The inability to concentrate is a textbook late effect of radiation, along with reduced processing speed. His teachers and others that had worked with him before his diagnosis all noticed the difference.

Steven's oncologist told me about a double-blind study performed at St. Jude and published last year, where methylphenidate (ritalin) was used to treat attention and processing speed deficits in leukemia and brain tumor patients who had received radiation to the brain.

He referred Steven to a neurologist at St. Jude, who prescribed a trial of ritalin for him in August. I have always been opposed to such medications, believing that they are way overused as an easy way to control overenergetic boys. But we'd tried everything his teachers and we had come up with, to no avail.

Desperate times call for desperate measures, and we started him on the medication when school started this last September.

I didn't tell anyone at the school that he'd started ritalin, mostly because I was sending his lunchtime dose to school with him in his lunch sack, and the school (and California law) frown on sending controlled substances to school with minor children. I'd started to try and get the proper paperwork in place so the nurse could give it to him, but the red tape involved with getting the signature of a local doctor on the forms when a local doctor hadn't prescribed the drug overwhelmed me and I finally gave up and decided to go the convenient (albeit illegal) route of putting his daily medication in his lunch.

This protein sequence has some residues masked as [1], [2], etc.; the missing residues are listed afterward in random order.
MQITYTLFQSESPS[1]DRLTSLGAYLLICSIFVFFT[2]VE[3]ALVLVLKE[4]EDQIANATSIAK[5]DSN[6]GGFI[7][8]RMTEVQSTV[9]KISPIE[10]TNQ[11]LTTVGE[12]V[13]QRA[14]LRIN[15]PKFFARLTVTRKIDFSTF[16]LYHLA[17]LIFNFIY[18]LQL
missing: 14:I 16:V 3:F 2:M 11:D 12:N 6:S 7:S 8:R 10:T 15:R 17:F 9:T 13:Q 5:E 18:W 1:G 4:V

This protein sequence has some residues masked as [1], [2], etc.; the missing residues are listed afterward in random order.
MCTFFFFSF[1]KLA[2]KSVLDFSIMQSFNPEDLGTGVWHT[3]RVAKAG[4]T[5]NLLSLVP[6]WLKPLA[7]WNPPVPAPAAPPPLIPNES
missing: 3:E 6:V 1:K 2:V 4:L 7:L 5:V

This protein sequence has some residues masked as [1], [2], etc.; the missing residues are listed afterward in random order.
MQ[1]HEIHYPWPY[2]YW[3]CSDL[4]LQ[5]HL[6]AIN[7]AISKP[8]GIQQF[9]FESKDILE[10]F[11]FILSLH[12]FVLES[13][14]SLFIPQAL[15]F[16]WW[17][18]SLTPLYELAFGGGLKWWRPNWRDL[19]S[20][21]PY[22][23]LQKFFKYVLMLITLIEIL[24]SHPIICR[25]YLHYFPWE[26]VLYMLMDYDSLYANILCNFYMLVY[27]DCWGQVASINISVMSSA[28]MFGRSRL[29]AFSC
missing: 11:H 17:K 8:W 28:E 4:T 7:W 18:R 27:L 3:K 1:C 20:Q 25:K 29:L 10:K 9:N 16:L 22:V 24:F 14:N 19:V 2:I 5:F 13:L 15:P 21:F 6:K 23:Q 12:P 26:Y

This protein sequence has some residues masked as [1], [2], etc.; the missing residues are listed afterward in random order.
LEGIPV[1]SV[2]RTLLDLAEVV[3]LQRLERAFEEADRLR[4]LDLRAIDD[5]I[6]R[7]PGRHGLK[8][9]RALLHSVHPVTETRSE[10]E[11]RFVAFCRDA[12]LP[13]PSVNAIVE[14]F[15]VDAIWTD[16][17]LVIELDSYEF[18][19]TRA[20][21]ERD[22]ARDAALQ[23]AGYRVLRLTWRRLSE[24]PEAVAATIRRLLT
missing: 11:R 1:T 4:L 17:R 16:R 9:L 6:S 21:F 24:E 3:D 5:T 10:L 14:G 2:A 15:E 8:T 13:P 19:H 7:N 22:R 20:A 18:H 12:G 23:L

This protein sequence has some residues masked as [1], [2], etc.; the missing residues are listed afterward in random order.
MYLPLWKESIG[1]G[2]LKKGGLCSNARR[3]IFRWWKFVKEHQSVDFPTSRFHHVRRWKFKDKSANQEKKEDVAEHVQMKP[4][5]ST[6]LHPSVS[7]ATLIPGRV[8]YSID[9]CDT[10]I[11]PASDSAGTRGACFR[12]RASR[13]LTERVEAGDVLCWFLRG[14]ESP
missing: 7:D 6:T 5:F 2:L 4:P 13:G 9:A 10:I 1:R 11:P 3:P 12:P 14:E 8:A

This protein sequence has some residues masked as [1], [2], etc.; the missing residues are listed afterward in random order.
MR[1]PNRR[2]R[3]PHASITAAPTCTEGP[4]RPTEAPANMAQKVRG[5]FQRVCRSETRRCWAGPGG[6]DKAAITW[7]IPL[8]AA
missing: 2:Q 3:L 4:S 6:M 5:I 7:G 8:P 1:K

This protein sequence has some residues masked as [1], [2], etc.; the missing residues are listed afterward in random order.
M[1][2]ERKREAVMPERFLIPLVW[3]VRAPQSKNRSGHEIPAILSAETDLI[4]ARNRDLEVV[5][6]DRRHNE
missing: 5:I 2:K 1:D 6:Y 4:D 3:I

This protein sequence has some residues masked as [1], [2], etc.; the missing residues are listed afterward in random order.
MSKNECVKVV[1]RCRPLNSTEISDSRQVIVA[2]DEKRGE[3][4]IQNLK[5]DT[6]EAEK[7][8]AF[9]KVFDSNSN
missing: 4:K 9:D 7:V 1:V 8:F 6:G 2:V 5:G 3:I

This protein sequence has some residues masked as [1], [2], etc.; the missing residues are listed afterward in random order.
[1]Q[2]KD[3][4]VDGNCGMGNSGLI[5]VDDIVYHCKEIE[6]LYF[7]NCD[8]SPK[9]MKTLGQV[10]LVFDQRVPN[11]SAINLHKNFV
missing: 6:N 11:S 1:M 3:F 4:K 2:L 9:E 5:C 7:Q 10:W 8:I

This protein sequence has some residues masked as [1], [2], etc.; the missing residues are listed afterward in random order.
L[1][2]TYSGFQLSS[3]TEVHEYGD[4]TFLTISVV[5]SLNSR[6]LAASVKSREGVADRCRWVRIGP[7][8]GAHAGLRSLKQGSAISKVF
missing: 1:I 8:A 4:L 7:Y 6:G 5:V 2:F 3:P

Steven is the antithesis of a hyperactive child and as far as Doug and I can see, the medication doesn't seem to affect him one way or the the other. It also seems like he has less homework this year, but we do notice that he's doing a much better job of getting the homework he has done in a timely fashion.

When we went in for Steven's IEP early last November, I hadn't seen any of his evaluations. The resource specialist, his teacher, the psychologist, and his speech therapist all commented on him having a much easier time this year than last. His speech therapist was surmising that it was due to healing of the damage in his brain.

The resource specialist decided she didn't need to pull him out of class any more and we agreed. His evaluations were good, improved over his scores from last year.